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Expert Camera Reviews
     Camera 
 Model 
 AP 
 score 
 CL 
 score 
 DCW 
 score 
 DPR 
 score 
 EPZ 
 score 
 PB 
 score 
Camera
Launch
Launch
Price (USD)
Street
Price
1.
 
Fujifilm X-T2003.5/5..4/582/1004/54.5/5 Jan 2020 699 amazon.com
2.
 
Nikon D90..+ +..+ +4/54.5/5 Aug 2008 1,299ebay.com
3.
 
Canon 40D..+ +..+ +4.5/54.5/5 Aug 2007 1,299ebay.com
4.
 
Fujifilm X-E44/5..4/5..4.5/54/5 Jan 2021 849 amazon.com
5.
 
Fujifilm X-T30 II5/5..4/5..4.5/54.5/5 Sep 2021 899 amazon.com
6.
 
Fujifilm X-T305/5+ +5/584/1004.5/54.5/5 Feb 2019 899ebay.com
7.
 
Fujifilm X-A73/5..3.5/581/1004/53.5/5 Sep 2019 499 amazon.com
8.
 
Fujifilm X-T1004/5+4.5/579/1004/54.5/5 May 2018 599ebay.com
9.
 
Fujifilm X-E34.5/5+4.5/584/1004.5/54.5/5 Sep 2017 899ebay.com
10.
 
Fujifilm X-T205/5+ +5/582/1005/54.5/5 Jan 2017 899ebay.com
11.
 
Fujifilm X-A3......74/1004.5/54/5 Aug 2016 399ebay.com
12.
 
Fujifilm X-E2S4.5/5....77/1004.5/54.5/5 Jan 2016 699ebay.com
13.
 
Fujifilm X-T104.5/5+ +..80/1005/55/5 May 2015 799ebay.com
14.
 
Nikon D70004/5....80/1004.5/54.5/5 Sep 2010 1,499ebay.com
15.
 
Nikon D300S5/5+ +..82/1004/54.5/5 Jul 2009 1,799ebay.com
16.
 
Nikon D5000..+ +..75/1004/54.5/5 Apr 2009 749ebay.com
17.
 
Nikon D80..+..+ +o4.5/5 Aug 2006 999ebay.com
Notes: (+ +) highly recommended; (+) recommended; (o) reviewed; (..) not available.

The above review scores should be interpreted with care, though. The ratings were established in reference to similarly priced cameras that were available in the market at the time of the review. Hence, a score should always be seen in the context of the camera's market launch date and its price, and comparisons of ratings among very different cameras or across long time periods have little meaning. Also, please note that some of the review sites have changed their methodology and reporting over time.

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Check X-T200 price at
amazon.com
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Check D90 offers at
ebay.com

Other camera comparisons

Did this review help to inform your camera decision process? In case you are interested in seeing how other cameras pair up, just make a corresponding selection in the search boxes below. There is also a set of direct links to comparison reviews that other users of the CAM-parator app explored.

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    Specifications: Fujifilm X-T200 vs Nikon D90

    Below is a side-by-side comparison of the specs of the two cameras to facilitate a quick review of their differences and common features.

    Camera Specifications
    Camera Model Fujifilm X-T200 Nikon D90
    Camera Type Mirrorless system camera Digital single lens reflex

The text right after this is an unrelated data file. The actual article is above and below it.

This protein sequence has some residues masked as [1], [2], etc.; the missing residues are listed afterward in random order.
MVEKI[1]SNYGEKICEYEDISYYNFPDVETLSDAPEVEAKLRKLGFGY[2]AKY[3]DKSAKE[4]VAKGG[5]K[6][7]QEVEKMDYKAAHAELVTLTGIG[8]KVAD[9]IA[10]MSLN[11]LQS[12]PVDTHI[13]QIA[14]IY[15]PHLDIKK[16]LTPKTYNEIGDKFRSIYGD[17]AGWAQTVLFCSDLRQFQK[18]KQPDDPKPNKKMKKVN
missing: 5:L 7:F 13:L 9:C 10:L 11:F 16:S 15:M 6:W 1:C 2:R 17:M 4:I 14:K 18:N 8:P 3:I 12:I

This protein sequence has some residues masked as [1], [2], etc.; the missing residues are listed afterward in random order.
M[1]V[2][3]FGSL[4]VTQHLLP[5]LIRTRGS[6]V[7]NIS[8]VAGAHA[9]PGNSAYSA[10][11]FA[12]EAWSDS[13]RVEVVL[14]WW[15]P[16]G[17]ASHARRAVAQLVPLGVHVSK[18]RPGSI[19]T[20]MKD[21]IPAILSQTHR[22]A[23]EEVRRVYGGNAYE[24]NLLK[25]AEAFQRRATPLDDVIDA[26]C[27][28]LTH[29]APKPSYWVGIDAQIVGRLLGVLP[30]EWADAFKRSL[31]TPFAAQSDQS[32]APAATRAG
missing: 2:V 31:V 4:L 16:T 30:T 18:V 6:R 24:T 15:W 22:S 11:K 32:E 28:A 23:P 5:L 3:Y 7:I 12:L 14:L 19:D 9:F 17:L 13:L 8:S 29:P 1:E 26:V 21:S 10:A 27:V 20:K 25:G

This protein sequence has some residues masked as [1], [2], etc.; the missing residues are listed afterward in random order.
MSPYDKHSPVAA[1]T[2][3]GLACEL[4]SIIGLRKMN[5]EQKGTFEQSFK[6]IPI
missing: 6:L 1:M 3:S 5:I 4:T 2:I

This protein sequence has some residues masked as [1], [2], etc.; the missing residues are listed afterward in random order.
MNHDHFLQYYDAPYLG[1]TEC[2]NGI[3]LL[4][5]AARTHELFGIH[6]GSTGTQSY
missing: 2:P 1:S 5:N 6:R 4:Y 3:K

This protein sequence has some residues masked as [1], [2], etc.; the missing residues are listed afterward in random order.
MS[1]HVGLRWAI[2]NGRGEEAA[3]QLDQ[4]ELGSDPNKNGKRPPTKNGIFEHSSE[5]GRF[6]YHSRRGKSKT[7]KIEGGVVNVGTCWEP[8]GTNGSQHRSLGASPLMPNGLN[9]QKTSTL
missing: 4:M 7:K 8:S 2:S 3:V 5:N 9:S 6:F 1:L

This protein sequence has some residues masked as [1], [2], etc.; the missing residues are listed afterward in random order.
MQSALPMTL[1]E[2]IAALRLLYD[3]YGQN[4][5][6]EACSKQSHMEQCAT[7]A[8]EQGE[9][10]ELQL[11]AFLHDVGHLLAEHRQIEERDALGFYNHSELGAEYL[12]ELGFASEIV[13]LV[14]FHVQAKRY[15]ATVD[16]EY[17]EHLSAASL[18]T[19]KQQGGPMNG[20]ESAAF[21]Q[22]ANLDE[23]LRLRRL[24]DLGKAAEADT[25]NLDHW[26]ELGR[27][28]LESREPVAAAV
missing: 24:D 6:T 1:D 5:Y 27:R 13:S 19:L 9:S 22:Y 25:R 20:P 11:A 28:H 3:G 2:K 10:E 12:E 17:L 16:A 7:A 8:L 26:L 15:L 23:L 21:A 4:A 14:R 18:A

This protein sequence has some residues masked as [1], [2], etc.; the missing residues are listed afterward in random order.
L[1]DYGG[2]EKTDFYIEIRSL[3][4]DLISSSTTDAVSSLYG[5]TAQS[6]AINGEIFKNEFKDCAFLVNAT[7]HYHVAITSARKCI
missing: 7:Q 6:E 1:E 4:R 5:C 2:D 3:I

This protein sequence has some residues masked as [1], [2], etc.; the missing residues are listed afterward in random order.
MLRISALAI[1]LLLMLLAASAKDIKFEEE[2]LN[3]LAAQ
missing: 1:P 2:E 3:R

Camera Lens Fujifilm X mount lenses Nikon F mount lenses
    Launch Date January 2020 August 2008
    Launch Price USD 699 USD 1,299
    Sensor Specs Fujifilm X-T200 Nikon D90
    Sensor Technology CMOS CMOS
    Sensor Format APS-C Sensor APS-C Sensor
    Sensor Size 23.5 x 15.7 mm 23.6 x 15.8 mm
    Sensor Area 368.95 mm2 372.88 mm2
    Sensor Diagonal 28.3 mm 28.4 mm
    Crop Factor 1.5x 1.5x
    Sensor Resolution 24 Megapixels 12.2 Megapixels
    Image Resolution 6000 x 4000 pixels 4288 x 2848 pixels
    Pixel Pitch 3.92 μm 5.53 μm
    Pixel Density 6.50 MP/cm2 3.28 MP/cm2
    Moiré control Anti-Alias filter Anti-Alias filter
    Movie Capability 4K/30p Video 720/24p Video
    ISO Setting 200 - 12,800 ISO 200 - 3,200 ISO
    ISO Boost 100 - 51,200 ISO 200 - 6,400 ISO
    DXO Sensor Quality (score) .. 73
    DXO Color Depth (bits) .. 22.7
    DXO Dynamic Range (EV) .. 12.5
    DXO Low Light (ISO) .. 977
    Screen Specs Fujifilm X-T200 Nikon D90
    Viewfinder Type Electronic viewfinder Optical viewfinder
    Viewfinder Field of View 100% 96%
    Viewfinder Magnification 0.62x 0.63x
    Viewfinder Resolution 2360k dots
    Top-Level Screen no Top Display Control Panel
    LCD Framing Live View Live View
    Rear LCD Size 3.5inch 3.0inch
    LCD Resolution 2780k dots 920k dots
    LCD Attachment Swivel screen Fixed screen
    Touch Input Touchscreen no Touchscreen
    Shooting Specs Fujifilm X-T200 Nikon D90
    Focus System On-Sensor Phase-detect Phase-detect AF
    Manual Focusing AidFocus Peakingno Peaking Feature
    Continuous Shooting 8 shutter flaps/s 4.5 shutter flaps/s
    Electronic Shutterup to 1/32000sno E-Shutter
    Time-Lapse PhotographyIntervalometer built-inno Intervalometer
    Fill Flash Built-in Flash Built-in Flash
    Storage Medium SDXC cards SDHC cards
    Single or Dual Card Slots Single card slot Single card slot
    UHS card support UHS-I no
    Connectivity Specs Fujifilm X-T200 Nikon D90
    External Flash Hotshoe Hotshoe
    USB Connector USB 3.1 USB 2.0
    HDMI Port micro HDMI mini HDMI
    Microphone Port External MIC port no MIC socket
    Headphone Socket Headphone port no Headphone port
    Wifi Support Wifi built-in no Wifi
    Bluetooth Support Bluetooth built-in no Bluetooth
    Body Specs Fujifilm X-T200 Nikon D90
    Battery Type NP-W126S EN-EL3e
    Battery Life (CIPA)270 shots per charge850 shots per charge
    In-Camera Charging USB charging no USB charging
    Body Dimensions 121 x 84 x 55 mm
    (4.8 x 3.3 x 2.2 in)
    132 x 103 x 77 mm
    (5.2 x 4.1 x 3.0 in)
    Camera Weight 370 g (13.1 oz) 703 g (24.8 oz)